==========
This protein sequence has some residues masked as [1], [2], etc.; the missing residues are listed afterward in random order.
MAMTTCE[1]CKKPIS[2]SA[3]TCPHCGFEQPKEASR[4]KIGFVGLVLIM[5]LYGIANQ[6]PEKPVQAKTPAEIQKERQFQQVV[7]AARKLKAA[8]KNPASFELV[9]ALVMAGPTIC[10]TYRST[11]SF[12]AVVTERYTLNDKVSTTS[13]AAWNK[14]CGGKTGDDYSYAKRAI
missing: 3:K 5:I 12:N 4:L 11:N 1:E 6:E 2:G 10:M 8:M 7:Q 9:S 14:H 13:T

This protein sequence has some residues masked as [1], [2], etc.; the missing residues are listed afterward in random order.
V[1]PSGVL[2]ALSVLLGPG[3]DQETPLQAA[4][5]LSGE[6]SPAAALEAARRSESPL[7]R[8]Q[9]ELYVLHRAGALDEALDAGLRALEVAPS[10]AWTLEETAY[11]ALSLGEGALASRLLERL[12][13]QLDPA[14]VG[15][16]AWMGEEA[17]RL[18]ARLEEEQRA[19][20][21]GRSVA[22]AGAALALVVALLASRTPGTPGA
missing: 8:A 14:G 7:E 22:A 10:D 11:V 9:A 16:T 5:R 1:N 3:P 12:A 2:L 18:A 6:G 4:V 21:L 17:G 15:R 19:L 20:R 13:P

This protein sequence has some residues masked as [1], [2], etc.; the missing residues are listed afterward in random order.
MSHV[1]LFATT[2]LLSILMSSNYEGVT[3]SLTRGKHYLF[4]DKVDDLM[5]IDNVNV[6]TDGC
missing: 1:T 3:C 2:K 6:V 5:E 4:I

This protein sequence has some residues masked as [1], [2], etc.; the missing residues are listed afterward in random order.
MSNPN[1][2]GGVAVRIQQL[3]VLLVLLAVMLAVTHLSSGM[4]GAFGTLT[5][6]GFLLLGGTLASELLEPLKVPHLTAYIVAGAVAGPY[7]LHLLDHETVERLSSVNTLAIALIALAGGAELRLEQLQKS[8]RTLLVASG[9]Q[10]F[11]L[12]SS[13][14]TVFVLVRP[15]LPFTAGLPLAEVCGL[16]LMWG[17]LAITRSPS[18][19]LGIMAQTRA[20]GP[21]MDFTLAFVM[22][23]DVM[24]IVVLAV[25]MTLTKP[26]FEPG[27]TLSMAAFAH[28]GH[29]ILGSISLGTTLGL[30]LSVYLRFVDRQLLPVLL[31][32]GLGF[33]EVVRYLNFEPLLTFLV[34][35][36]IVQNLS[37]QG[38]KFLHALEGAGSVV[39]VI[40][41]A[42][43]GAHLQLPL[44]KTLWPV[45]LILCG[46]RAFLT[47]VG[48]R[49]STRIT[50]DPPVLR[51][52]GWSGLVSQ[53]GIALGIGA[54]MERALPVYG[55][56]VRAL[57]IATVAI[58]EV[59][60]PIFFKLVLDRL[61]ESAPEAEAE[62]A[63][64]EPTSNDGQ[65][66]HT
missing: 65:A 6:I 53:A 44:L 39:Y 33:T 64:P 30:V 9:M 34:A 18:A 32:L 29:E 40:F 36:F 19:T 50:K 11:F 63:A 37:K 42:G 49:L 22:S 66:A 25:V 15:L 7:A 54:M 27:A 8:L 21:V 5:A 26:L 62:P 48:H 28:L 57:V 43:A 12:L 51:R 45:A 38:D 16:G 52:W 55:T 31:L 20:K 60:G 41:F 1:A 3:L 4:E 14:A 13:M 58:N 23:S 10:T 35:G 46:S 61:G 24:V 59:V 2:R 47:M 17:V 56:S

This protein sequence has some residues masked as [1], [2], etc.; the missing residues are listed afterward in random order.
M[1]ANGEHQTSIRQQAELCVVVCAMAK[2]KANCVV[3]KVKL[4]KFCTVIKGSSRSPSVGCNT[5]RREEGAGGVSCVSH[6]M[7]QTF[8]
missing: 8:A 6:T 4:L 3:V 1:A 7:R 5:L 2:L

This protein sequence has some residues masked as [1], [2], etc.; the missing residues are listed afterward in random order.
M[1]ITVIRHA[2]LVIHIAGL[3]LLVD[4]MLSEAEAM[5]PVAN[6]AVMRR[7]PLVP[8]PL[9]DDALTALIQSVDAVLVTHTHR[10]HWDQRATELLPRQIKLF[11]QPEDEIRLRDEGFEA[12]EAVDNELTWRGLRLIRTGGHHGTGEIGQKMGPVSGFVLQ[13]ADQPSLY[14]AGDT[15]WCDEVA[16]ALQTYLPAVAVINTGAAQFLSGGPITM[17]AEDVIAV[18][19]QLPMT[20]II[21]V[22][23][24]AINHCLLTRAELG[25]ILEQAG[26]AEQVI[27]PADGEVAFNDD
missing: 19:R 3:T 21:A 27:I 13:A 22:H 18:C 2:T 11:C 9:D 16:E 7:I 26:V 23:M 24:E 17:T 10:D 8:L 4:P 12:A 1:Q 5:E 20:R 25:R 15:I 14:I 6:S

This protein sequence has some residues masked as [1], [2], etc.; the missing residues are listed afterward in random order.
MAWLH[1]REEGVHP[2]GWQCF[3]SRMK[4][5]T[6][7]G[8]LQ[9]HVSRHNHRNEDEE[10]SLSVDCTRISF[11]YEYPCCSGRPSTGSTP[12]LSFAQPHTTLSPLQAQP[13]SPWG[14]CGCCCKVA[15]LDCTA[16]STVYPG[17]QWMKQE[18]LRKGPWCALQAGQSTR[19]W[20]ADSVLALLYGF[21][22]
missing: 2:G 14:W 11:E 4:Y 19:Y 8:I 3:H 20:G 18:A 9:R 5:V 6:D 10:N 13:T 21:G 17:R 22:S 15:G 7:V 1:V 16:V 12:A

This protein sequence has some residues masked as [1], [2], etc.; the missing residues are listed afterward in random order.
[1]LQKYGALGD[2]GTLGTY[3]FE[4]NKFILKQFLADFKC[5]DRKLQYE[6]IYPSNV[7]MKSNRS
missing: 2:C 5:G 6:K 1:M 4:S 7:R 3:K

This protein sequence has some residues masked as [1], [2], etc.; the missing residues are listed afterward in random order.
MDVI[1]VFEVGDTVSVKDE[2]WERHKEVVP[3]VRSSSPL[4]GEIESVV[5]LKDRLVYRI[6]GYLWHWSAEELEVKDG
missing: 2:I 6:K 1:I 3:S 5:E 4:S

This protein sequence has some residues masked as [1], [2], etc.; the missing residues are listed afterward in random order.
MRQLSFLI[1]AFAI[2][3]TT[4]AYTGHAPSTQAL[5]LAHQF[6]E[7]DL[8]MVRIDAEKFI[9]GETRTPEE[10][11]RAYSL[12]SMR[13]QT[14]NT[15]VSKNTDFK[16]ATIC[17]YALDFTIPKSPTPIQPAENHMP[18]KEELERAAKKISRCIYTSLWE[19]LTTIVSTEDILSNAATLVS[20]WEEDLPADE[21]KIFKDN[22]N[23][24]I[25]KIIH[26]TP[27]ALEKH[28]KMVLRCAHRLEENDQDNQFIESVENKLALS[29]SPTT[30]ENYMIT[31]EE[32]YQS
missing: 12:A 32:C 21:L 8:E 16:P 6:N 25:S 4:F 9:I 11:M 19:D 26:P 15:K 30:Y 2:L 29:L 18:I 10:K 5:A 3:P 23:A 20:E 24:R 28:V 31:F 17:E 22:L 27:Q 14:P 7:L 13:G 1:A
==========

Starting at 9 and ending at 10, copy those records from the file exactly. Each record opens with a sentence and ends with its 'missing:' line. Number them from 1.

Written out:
This protein sequence has some residues masked as [1], [2], etc.; the missing residues are listed afterward in random order.
MDVI[1]VFEVGDTVSVKDE[2]WERHKEVVP[3]VRSSSPL[4]GEIESVV[5]LKDRLVYRI[6]GYLWHWSAEELEVKDG
missing: 2:I 6:K 1:I 3:S 5:E 4:S

This protein sequence has some residues masked as [1], [2], etc.; the missing residues are listed afterward in random order.
MRQLSFLI[1]AFAI[2][3]TT[4]AYTGHAPSTQAL[5]LAHQF[6]E[7]DL[8]MVRIDAEKFI[9]GETRTPEE[10][11]RAYSL[12]SMR[13]QT[14]NT[15]VSKNTDFK[16]ATIC[17]YALDFTIPKSPTPIQPAENHMP[18]KEELERAAKKISRCIYTSLWE[19]LTTIVSTEDILSNAATLVS[20]WEEDLPADE[21]KIFKDN[22]N[23][24]I[25]KIIH[26]TP[27]ALEKH[28]KMVLRCAHRLEENDQDNQFIESVENKLALS[29]SPTT[30]ENYMIT[31]EE[32]YQS
missing: 12:A 32:C 21:L 8:E 16:P 6:N 25:S 4:F 9:I 11:M 19:D 26:P 15:K 30:Y 2:L 29:L 18:I 10:K 5:A 3:P 23:A 20:E 24:R 28:V 31:F 17:E 22:L 27:Q 14:P 7:L 13:G 1:A